A survey by Equinix, the global digital infrastructure company, revealed IT leaders in Asia-Pacific have serious concerns about tech experts’ retention and recruitment. Asia will be struggling with a shortage of workers after the pandemic, but Peter Bithos, CEO of job portal operator Seek Asia, said it is not the same as North America’s “Great Resignation.”
Instead, Asia’s workforce has a shortfall of people who possess the skills to fill tech roles in companies, Bithos told CNBC’s “Squawk Box Asia.”
“What we’ve been seeing is a large reconfiguration of the types of talent needed” in the workforce, he said. This is reflected in the increase of tech role listings on Seek’s platforms, which is up 66% year on year,” according to Bithos.
Despite layoffs at tech companies, almost “every sector in the economy outside of tech” is hiring for tech workers, Bithos explained. Tech jobs across Asia remain robust and are “very high in demand,” he added.
According to the Equinix 2022 Global Tech Trends Survey, 63% of IT decision-makers view a shortage of personnel with IT skills as one of the main threats to their business. Companies – including Equinix – are looking to widen the talent pool, bringing in more diverse candidates through alternative recruitment drives.
The 2,900 survey respondents acknowledged the speed at which the tech industry is transforming has left companies struggling to find and retain people with the right skill sets to meet present and future challenges.
In response to skills shortages, many businesses are working hard to reskill human capital from other industries. 69% of Asia-Pacific IT leaders said they reskill workers from similar industries, while 44% are trying to bolster their workforce with recruits from unrelated sectors. With recent layoffs and furlough schemes driving workers to seek opportunities to level up their skills or careers, tech companies that offer training and development opportunities could be better positioned to attract talent.
The most common sources of reskilled workers are finance and insurance (39%), administration and business support (37%), manufacturing (30%), and those returning to work after a period of absence (30%). These reskilled workers tend to help businesses bridge the tech skills gaps by working as IT technicians (46%), cloud computing (40%), and data analysis roles (37%).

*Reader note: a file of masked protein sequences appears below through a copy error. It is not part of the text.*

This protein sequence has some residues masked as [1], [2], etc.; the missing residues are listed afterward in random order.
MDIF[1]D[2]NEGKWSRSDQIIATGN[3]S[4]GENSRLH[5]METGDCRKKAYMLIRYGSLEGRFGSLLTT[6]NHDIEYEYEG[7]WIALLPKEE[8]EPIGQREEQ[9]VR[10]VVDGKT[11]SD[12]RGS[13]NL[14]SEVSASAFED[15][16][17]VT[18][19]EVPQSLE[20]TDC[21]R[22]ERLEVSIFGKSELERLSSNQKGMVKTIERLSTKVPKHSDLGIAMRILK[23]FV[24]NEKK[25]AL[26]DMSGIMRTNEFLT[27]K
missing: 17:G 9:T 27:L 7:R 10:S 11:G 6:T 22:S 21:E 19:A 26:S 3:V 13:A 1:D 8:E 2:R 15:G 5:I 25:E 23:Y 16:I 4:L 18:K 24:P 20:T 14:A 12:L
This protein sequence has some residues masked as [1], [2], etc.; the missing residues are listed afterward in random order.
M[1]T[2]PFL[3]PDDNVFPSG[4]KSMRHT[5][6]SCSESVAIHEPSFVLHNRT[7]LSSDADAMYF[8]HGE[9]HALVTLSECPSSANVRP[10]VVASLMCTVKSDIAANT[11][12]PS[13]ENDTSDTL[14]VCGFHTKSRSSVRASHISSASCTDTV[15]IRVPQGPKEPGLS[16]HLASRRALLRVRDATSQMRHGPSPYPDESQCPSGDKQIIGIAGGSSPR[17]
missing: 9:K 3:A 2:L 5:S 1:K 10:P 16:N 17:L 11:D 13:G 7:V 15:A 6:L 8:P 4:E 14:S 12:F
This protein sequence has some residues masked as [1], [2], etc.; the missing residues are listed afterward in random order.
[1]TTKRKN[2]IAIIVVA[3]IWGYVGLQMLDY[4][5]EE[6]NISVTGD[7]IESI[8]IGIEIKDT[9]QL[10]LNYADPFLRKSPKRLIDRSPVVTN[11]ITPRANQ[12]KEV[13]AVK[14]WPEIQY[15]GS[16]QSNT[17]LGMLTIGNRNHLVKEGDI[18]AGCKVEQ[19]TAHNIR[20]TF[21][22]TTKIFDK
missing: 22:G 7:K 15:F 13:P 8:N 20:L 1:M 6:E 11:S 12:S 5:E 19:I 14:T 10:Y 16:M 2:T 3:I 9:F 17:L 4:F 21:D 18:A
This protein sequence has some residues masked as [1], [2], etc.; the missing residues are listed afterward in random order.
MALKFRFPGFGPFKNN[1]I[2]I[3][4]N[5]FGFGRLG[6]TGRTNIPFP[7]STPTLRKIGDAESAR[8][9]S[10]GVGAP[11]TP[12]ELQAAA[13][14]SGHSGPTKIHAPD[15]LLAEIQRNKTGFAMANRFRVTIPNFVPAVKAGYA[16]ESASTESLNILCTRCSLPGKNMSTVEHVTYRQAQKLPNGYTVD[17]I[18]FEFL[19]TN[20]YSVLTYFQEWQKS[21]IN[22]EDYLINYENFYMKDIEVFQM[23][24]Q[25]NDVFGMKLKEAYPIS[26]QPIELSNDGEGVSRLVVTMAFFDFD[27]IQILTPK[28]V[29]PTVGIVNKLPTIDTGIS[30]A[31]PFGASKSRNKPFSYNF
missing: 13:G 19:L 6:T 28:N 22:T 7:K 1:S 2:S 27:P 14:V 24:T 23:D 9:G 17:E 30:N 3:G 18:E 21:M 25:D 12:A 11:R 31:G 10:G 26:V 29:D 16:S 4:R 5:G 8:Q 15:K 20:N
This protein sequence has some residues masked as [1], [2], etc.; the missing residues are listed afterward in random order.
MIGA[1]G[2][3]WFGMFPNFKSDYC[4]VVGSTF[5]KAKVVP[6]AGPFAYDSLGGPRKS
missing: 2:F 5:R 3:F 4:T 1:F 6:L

In the Asia-Pacific region, there is a relatively prominent tech skill gap for cloud computing specialists (29%), followed by professionals with AI/Machine Learning aptitude (26%) and IT technicians (26%). A higher percentage of IT decision-makers in Asia-Pacific also identify a skills gap in data protection specialists (24%), compared to other regions.
They anticipate that the biggest tech skills gap will lie in AI/Machine Learning (28%) in 2025, followed by cloud computing (26%) and AR/VR (24%). Asia-Pacific IT leaders also consider candidates with the wrong skill sets applying for jobs (45%), the changing workforce expectations around ways of working (43%), and the pay and compensation packages for employees (41%) as the top three biggest skill challenges their businesses to face.
“Finding the right skills is a real problem in the tech industry, especially on the software side. The reality is that with the notarization of services, all industries are seeking the same skills,” said Keri Gilder, CEO of Colt Technology Services. “One of the challenges here is a lack of awareness among young talent of the opportunities available within the tech sector.”
A search on job portals JobsDB and JobStreet, which are operated by Seek Asia, showed 57,902 jobs available under the information technology category across six Asian economies: Hong Kong, Malaysia, Singapore, Philippines, Indonesia, and Thailand.
Applicants for those tech roles are up 14%, which Bithos said could be driven by tech sector layoffs as well as people feeling “confident” enough to seek employment as the pandemic comes to an end.
Laid-off workers still have many jobs available to them, although those roles may not be at a “pure tech” company, Bithos said.